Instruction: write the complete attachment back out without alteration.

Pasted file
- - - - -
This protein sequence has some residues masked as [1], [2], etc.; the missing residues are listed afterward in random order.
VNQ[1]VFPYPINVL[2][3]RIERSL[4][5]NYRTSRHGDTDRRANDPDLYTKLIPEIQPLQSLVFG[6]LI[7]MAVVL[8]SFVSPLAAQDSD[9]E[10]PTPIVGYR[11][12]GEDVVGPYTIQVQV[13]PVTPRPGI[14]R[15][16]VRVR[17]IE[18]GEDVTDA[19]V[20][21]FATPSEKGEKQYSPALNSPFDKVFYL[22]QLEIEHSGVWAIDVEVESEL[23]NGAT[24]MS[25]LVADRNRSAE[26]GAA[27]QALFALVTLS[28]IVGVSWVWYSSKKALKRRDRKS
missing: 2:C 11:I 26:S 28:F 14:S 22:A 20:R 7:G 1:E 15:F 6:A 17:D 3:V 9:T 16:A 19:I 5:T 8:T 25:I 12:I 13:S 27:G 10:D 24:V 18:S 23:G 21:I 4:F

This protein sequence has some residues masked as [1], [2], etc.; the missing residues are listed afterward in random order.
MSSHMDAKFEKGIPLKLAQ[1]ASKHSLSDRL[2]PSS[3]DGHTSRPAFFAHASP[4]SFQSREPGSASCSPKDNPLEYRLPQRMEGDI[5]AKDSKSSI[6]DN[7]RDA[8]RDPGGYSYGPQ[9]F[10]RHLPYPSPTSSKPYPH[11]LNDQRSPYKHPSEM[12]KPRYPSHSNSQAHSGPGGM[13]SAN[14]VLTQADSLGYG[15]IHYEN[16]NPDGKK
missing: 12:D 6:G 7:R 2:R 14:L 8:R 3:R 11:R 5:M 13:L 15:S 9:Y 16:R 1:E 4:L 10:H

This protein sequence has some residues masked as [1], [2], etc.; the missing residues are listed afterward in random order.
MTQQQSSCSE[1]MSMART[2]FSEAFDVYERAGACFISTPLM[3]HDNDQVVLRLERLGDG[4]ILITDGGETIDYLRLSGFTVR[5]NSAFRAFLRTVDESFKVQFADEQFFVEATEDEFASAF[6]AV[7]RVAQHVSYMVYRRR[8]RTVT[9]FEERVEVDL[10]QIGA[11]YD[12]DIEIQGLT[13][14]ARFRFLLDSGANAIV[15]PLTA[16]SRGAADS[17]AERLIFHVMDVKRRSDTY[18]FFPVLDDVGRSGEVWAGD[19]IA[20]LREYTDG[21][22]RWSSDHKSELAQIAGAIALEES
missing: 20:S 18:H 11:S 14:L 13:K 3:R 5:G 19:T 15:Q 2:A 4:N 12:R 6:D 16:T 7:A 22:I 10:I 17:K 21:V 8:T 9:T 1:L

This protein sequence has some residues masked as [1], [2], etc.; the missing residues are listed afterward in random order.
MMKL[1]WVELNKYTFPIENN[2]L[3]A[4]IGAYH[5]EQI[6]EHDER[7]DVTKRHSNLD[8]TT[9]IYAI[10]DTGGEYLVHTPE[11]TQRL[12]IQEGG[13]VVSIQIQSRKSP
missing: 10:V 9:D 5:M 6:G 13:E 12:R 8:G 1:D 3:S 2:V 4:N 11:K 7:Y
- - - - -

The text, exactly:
This protein sequence has some residues masked as [1], [2], etc.; the missing residues are listed afterward in random order.
VNQ[1]VFPYPINVL[2][3]RIERSL[4][5]NYRTSRHGDTDRRANDPDLYTKLIPEIQPLQSLVFG[6]LI[7]MAVVL[8]SFVSPLAAQDSD[9]E[10]PTPIVGYR[11][12]GEDVVGPYTIQVQV[13]PVTPRPGI[14]R[15][16]VRVR[17]IE[18]GEDVTDA[19]V[20][21]FATPSEKGEKQYSPALNSPFDKVFYL[22]QLEIEHSGVWAIDVEVESEL[23]NGAT[24]MS[25]LVADRNRSAE[26]GAA[27]QALFALVTLS[28]IVGVSWVWYSSKKALKRRDRKS
missing: 2:C 11:I 26:S 28:F 14:S 22:A 20:R 7:G 1:E 15:F 6:A 17:D 3:V 9:T 16:A 19:I 5:T 8:T 25:I 12:I 13:S 27:G 10:D 24:V 18:S 23:G 21:I 4:F

This protein sequence has some residues masked as [1], [2], etc.; the missing residues are listed afterward in random order.
MSSHMDAKFEKGIPLKLAQ[1]ASKHSLSDRL[2]PSS[3]DGHTSRPAFFAHASP[4]SFQSREPGSASCSPKDNPLEYRLPQRMEGDI[5]AKDSKSSI[6]DN[7]RDA[8]RDPGGYSYGPQ[9]F[10]RHLPYPSPTSSKPYPH[11]LNDQRSPYKHPSEM[12]KPRYPSHSNSQAHSGPGGM[13]SAN[14]VLTQADSLGYG[15]IHYEN[16]NPDGKK
missing: 12:D 6:G 7:R 2:R 14:L 8:R 3:R 11:R 5:M 13:L 15:S 9:Y 16:R 1:E 4:L 10:H

This protein sequence has some residues masked as [1], [2], etc.; the missing residues are listed afterward in random order.
MTQQQSSCSE[1]MSMART[2]FSEAFDVYERAGACFISTPLM[3]HDNDQVVLRLERLGDG[4]ILITDGGETIDYLRLSGFTVR[5]NSAFRAFLRTVDESFKVQFADEQFFVEATEDEFASAF[6]AV[7]RVAQHVSYMVYRRR[8]RTVT[9]FEERVEVDL[10]QIGA[11]YD[12]DIEIQGLT[13][14]ARFRFLLDSGANAIV[15]PLTA[16]SRGAADS[17]AERLIFHVMDVKRRSDTY[18]FFPVLDDVGRSGEVWAGD[19]IA[20]LREYTDG[21][22]RWSSDHKSELAQIAGAIALEES
missing: 20:S 18:H 11:S 14:L 13:K 3:R 5:G 19:T 15:Q 2:A 4:N 12:R 6:D 16:T 7:A 22:I 10:I 17:K 21:V 8:T 9:T 1:L

This protein sequence has some residues masked as [1], [2], etc.; the missing residues are listed afterward in random order.
MMKL[1]WVELNKYTFPIENN[2]L[3]A[4]IGAYH[5]EQI[6]EHDER[7]DVTKRHSNLD[8]TT[9]IYAI[10]DTGGEYLVHTPE[11]TQRL[12]IQEGG[13]VVSIQIQSRKSP
missing: 10:V 9:D 5:M 6:G 13:E 12:R 8:G 1:D 3:S 2:V 4:N 11:K 7:Y